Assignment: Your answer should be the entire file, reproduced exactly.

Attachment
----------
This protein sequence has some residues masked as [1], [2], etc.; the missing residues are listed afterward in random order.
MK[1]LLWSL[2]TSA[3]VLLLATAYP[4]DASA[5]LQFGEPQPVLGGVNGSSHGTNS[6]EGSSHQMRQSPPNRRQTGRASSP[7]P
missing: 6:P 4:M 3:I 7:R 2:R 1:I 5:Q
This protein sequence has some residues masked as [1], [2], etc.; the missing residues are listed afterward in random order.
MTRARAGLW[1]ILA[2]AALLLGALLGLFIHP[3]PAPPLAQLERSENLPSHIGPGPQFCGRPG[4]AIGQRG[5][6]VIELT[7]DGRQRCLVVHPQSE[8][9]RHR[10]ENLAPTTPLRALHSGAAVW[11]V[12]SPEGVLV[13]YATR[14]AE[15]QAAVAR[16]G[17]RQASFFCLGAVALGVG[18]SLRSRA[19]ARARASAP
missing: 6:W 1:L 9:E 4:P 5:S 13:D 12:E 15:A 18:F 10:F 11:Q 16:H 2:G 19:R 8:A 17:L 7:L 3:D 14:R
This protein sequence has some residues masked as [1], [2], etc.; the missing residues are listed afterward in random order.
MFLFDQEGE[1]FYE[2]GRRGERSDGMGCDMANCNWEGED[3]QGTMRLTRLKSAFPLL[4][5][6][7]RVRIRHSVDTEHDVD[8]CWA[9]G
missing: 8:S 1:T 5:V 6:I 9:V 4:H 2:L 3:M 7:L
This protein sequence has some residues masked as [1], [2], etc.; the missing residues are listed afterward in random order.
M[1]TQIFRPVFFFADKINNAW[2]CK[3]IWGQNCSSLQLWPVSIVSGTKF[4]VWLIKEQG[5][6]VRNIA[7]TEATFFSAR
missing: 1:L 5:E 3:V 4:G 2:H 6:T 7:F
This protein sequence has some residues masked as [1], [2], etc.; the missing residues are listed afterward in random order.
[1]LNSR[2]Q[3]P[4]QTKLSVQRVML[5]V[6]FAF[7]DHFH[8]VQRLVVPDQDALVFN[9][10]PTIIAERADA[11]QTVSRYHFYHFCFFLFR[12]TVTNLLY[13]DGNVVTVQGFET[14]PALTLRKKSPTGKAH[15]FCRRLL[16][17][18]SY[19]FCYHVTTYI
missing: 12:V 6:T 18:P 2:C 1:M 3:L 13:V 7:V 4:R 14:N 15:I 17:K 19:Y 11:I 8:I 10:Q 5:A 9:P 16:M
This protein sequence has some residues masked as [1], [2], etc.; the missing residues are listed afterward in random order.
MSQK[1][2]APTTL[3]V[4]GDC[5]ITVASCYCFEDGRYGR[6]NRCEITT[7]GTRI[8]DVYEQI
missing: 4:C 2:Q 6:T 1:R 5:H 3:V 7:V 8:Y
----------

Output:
This protein sequence has some residues masked as [1], [2], etc.; the missing residues are listed afterward in random order.
MK[1]LLWSL[2]TSA[3]VLLLATAYP[4]DASA[5]LQFGEPQPVLGGVNGSSHGTNS[6]EGSSHQMRQSPPNRRQTGRASSP[7]P
missing: 6:P 4:M 3:I 7:R 2:R 1:I 5:Q
This protein sequence has some residues masked as [1], [2], etc.; the missing residues are listed afterward in random order.
MTRARAGLW[1]ILA[2]AALLLGALLGLFIHP[3]PAPPLAQLERSENLPSHIGPGPQFCGRPG[4]AIGQRG[5][6]VIELT[7]DGRQRCLVVHPQSE[8][9]RHR[10]ENLAPTTPLRALHSGAAVW[11]V[12]SPEGVLV[13]YATR[14]AE[15]QAAVAR[16]G[17]RQASFFCLGAVALGVG[18]SLRSRA[19]ARARASAP
missing: 6:W 1:L 9:E 4:P 5:S 13:D 12:E 15:A 18:F 10:F 11:Q 16:H 2:G 19:R 8:A 17:L 7:L 3:D 14:R
This protein sequence has some residues masked as [1], [2], etc.; the missing residues are listed afterward in random order.
MFLFDQEGE[1]FYE[2]GRRGERSDGMGCDMANCNWEGED[3]QGTMRLTRLKSAFPLL[4][5][6][7]RVRIRHSVDTEHDVD[8]CWA[9]G
missing: 8:S 1:T 5:V 6:I 9:V 4:H 2:L 3:M 7:L
This protein sequence has some residues masked as [1], [2], etc.; the missing residues are listed afterward in random order.
M[1]TQIFRPVFFFADKINNAW[2]CK[3]IWGQNCSSLQLWPVSIVSGTKF[4]VWLIKEQG[5][6]VRNIA[7]TEATFFSAR
missing: 1:L 5:E 3:V 4:G 2:H 6:T 7:F
This protein sequence has some residues masked as [1], [2], etc.; the missing residues are listed afterward in random order.
[1]LNSR[2]Q[3]P[4]QTKLSVQRVML[5]V[6]FAF[7]DHFH[8]VQRLVVPDQDALVFN[9][10]PTIIAERADA[11]QTVSRYHFYHFCFFLFR[12]TVTNLLY[13]DGNVVTVQGFET[14]PALTLRKKSPTGKAH[15]FCRRLL[16][17][18]SY[19]FCYHVTTYI
missing: 12:V 6:T 18:P 2:C 1:M 3:L 13:V 7:V 4:R 14:N 15:I 17:K 19:Y 11:I 8:I 10:Q 5:A 9:P 16:M
This protein sequence has some residues masked as [1], [2], etc.; the missing residues are listed afterward in random order.
MSQK[1][2]APTTL[3]V[4]GDC[5]ITVASCYCFEDGRYGR[6]NRCEITT[7]GTRI[8]DVYEQI
missing: 4:C 2:Q 6:T 1:R 5:H 3:V 7:V 8:Y